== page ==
Once the initial Covid shutdowns yielded to limited occupancies, the swank Strip hotel/casinos decided any churn better than none.
Hey. A buck’s a buck. Earnings shortfall is better than nothing earned at all.
Which is why after what seemed for the longest Las Vegas visitors who earlier only might’ve clogged the gaming floors while bitching about exorbitant cocktail prices at the establishments’ bars after having blown their thin wads in several short hands or rolls at tables could actually fill and soil rooms inside well-known Las Vegas Boulevard addresses.
These guests instinctively knew this their chance. At no other time in their lives would rack rates be so poverty low.
Thus, during the latter half of 2020 they flooded the Big Mayberry when the city staggered. They arrived bearing possessions in laundry or garbage bags. The latter “baggage” why some who honestly labor here in the hospitality industry referred to them as “garbage.”
Perhaps readers have seen the worst episodes of the lowbrow invasion on social media. Thanks to ubiquitous cell phone cameras, can any untoward behavior remain unrecorded and not instantly distributed globally?
Forget the screeching skanks bringing “malt liquor conduct” onto pavements in front of famous properties. Or ya-ya, red-eye rolling mentions of skunk-smelling weed so thick these fog banks choked the Southern Nevada atmosphere.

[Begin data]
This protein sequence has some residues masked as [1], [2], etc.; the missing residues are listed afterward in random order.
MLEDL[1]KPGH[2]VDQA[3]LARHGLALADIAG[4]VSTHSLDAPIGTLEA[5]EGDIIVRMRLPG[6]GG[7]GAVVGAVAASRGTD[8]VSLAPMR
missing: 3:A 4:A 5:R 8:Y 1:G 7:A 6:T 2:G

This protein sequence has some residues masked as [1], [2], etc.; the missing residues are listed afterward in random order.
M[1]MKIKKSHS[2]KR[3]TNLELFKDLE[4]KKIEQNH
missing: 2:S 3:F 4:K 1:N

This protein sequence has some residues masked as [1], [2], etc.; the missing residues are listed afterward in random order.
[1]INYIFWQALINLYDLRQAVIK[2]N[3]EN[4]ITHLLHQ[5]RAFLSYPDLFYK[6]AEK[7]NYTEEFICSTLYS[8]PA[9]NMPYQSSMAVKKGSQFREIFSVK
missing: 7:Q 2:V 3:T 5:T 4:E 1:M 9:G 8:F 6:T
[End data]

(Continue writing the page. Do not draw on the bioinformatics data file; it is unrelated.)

But the above aren’t the worst. Those would be rumbles that broke out almost nightly for the longest. Such incidents started easily enough. A look, a word, a response between two passing bands of out-of-town feral youths then suddenly all of present creation jumped in as combatants.
These boils were explosions. No, cloud bursts. They built quickly, deluged fists until knuckles fatigued, then the sides cleared. At least in the Mojave when the atmosphere turns violent and drenches the desert, brief-lived puddles shimmer until they evaporate. In the cases of fights, if someone hadn’t been filming such incivility no one outside that element would’ve known of the turbulence.
And for a period, these were nightly occurrences. Front-line hospitality personnel, hotel housekeepers, desk staff, restaurant servers should’ve earned the empathy of anyone who labors for a living. They, never management, bore the brunt of the same sort of discourtesy exhibited on the streets inside their places of employment.
The desperately accepted guests believed the working men and women catering to them were somehow inferior. They misbehaved accordingly.
Rude, impolite, overly demanding, low caliber visitors treated men and women who changed linens, tidied rooms, informed about city events and locations of interest, delivered meals and drinks as if they were menials. Funny thing is the same men and women those nomads belittled stand heads and shoulders above them. This may surprise America, but not just anyone can draw a check from a Las Vegas hotel or its adjunct offerings. The woman rolling the cart, the man pushing the floor sweeper underwent a winnowing that would’ve excluded a high portion of scornful guests.
It’s no exaggeration stating the vast majority of nomads who besieged Las Vegas during its low occupancy phase were only good enough to spend money at those addresses. Few could reach the high standards necessary to work inside them.